Opening Julep was her dream, said Laura Jones, co-owner of the stylish Southern restaurant, and its loss is devastating.
"You look at it and you can see the money that went into it," she said of the fine-dining restaurant, one of three entities that make up the Robinia project. "You can see the attention and love. But it's a costly project and that's why it is such a beautiful space. It's heartbreaking. It's absolutely heartbreaking."
Jon Reske, Robinia's developer, who owns the former Lussier Teen Center building with 25 investor-partners, is pulling the plug on the project's two major tenants, Julep, and the wine bar next to it, Barolo. Those businesses will close after New Year's Eve dinner and festivities Saturday night.
In September, Reske himself took over the final entity in the group, the coffee shop A-OK, and turned it into Black Locust Cafe. The coffee house, which specializes in crepes, will remain open for the foreseeable future with Reske and a partner working as baristas.
Many factors worked against Robinia succeeding in its current form, Reske said, but the bottom line was that the businesses were just not making money.
"We should have faced reality a little sooner, but we tried to make a go of it and here we are," he said. "We promised ourselves 12 months. The market is still at least 18 to 24 months from being ripe."
The cornerstone of the project -- which opened in October 2015 one mile east of the Capitol on East Washington Avenue -- was its 3,600-square-foot urban courtyard, and in the summer it didn't draw well enough, Reske said.
The businesses are essentially on an island with all the new development on the other side of East Washington, Reske said. The restaurant, bar and coffee shop were therefore a destination, and parking was always an issue. Plus, the businesses don't get foot traffic.
Jones, who owns and runs Julep with Sarah Kinser, wasn't ready to give up, but admits the restaurant wasn't doing well enough. Still, the decision was ultimately up to Reske, she said.
"If the three-business model isn't going to work, Julep really can't stand on its own in this space," she said, noting that the whole of Robinia needed to work better, even Julep.
Jones, who said she put her "body, heart and soul" into the place, would have liked more time, noting that restaurants can sometimes take years to fully develop. Restaurateurs need to be able to fund the really, really lean years, she said.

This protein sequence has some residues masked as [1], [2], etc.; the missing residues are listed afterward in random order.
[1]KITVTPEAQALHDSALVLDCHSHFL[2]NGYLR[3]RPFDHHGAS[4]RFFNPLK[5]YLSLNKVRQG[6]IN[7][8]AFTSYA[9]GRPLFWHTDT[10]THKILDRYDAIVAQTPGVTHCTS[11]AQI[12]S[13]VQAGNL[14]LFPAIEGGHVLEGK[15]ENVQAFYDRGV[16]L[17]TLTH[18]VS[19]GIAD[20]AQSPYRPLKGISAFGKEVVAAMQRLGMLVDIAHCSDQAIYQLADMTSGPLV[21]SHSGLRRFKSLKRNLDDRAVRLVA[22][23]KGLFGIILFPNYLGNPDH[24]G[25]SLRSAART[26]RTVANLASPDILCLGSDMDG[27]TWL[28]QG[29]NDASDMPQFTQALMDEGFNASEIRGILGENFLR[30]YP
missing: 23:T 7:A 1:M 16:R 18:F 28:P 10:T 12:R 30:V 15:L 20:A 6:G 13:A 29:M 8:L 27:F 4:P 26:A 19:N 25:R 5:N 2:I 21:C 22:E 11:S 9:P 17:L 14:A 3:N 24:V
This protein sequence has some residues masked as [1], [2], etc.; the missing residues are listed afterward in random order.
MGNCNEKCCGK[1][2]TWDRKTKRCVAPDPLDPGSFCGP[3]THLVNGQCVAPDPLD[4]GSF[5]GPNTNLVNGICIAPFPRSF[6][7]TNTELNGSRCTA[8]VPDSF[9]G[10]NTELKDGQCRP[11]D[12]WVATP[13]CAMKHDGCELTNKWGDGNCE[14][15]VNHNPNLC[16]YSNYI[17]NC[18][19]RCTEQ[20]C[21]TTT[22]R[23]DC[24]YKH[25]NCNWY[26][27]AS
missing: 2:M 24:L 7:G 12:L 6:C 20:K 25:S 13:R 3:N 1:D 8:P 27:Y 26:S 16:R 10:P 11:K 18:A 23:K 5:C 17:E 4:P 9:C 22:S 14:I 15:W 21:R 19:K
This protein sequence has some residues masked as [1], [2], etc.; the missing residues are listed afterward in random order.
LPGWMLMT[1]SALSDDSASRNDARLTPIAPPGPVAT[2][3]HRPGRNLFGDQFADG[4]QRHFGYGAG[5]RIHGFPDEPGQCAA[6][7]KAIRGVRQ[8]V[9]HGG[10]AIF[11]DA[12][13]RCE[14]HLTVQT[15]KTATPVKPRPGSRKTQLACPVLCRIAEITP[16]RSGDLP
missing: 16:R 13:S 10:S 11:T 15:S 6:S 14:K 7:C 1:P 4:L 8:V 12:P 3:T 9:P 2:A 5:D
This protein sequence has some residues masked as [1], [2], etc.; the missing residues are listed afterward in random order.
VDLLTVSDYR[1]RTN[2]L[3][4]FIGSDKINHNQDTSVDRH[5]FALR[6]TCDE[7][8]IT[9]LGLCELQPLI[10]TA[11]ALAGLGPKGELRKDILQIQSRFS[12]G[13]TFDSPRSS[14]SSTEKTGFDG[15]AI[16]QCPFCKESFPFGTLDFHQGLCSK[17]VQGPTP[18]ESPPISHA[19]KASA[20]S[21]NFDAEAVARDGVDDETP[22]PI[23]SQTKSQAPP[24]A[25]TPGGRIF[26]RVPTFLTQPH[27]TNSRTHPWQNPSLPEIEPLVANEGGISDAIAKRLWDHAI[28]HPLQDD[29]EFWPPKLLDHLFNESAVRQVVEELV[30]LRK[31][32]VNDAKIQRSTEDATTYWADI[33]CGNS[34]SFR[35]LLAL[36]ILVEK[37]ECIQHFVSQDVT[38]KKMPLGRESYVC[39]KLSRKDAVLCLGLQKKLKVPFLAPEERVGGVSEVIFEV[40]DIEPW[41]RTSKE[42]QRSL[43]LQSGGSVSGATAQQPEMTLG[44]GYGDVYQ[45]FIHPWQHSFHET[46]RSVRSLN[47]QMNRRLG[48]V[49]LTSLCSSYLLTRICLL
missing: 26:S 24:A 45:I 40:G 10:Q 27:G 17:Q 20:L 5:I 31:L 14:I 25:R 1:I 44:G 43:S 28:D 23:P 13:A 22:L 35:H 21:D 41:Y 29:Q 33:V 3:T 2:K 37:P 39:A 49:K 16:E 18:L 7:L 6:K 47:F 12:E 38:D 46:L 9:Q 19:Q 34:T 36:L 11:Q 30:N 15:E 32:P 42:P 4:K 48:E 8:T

"You find me a philanthropist who likes fried chicken and wants to give me $1 million, I'll keep this baby open," she said, laughing.
Reske said the Robinia businesses had five disappointing weekends in terms of weather, and then the bad luck of holidays landing on revenue-generating weekends.
He also said he thought the project could succeed without parking, but that wasn't the case.
"You get to enjoy that new car smell for awhile and you get to enjoy everybody trying you out for the first time. And you at least need to maintain that momentum that you have," Reske said.
Signage and visibility were also issues. Reske said he communicated with someone who said he drove by Robinia four times a day and never knew it existed. The signs were modest because Reske had to work within the confines of what the city would allow for signage, he said.
Reske said he's had a lot of interest from other restaurateurs who may potentially take over the spaces. "Hopefully Robinia will march on in some form or fashion," he said.
The difficultly of "casting aside" the initial group which made the project happen made it take longer for him to call it quits, he said.
He acknowledges that he may have set the group up for failure with shared resources and the overlap in ownership and management. Julep does the best out of the three businesses, he said.
Reske thinks the concepts could do well on their own in other locations, and at the same time has hopes that some other businesses can make it in the Robinia space.
Whatever deal he strikes with new subtenants, Reske said he will make sure the businesses honor the gift certificates of the current entities.
Research has shown that if a place is worthy, people will come, he said. "It doesn't matter how ridiculous it is to get there. People will find a way. It's as simple as that. I do still subscribe to that."
What's more, Reske pointed out that many restaurants are suffering from the rate with which new places are opening in Madison. Customers are "just shuffling to the next new place," he said.
As for Julep, Jones doesn't know if a new location is in its future. "We kind of have to let the dust settle and let some of the grieving process happen. This was my dream for a long time. It was realized, but not for very long."
She's sure that a lot of people will be coming in on New Year's Eve for the restaurant's 3-course dinner; champagne and oysters at Barolo; and a DJ and other excitement at Black Locust.
"I think it will be a big party," Jones said. "A lot of love, a lot of tears."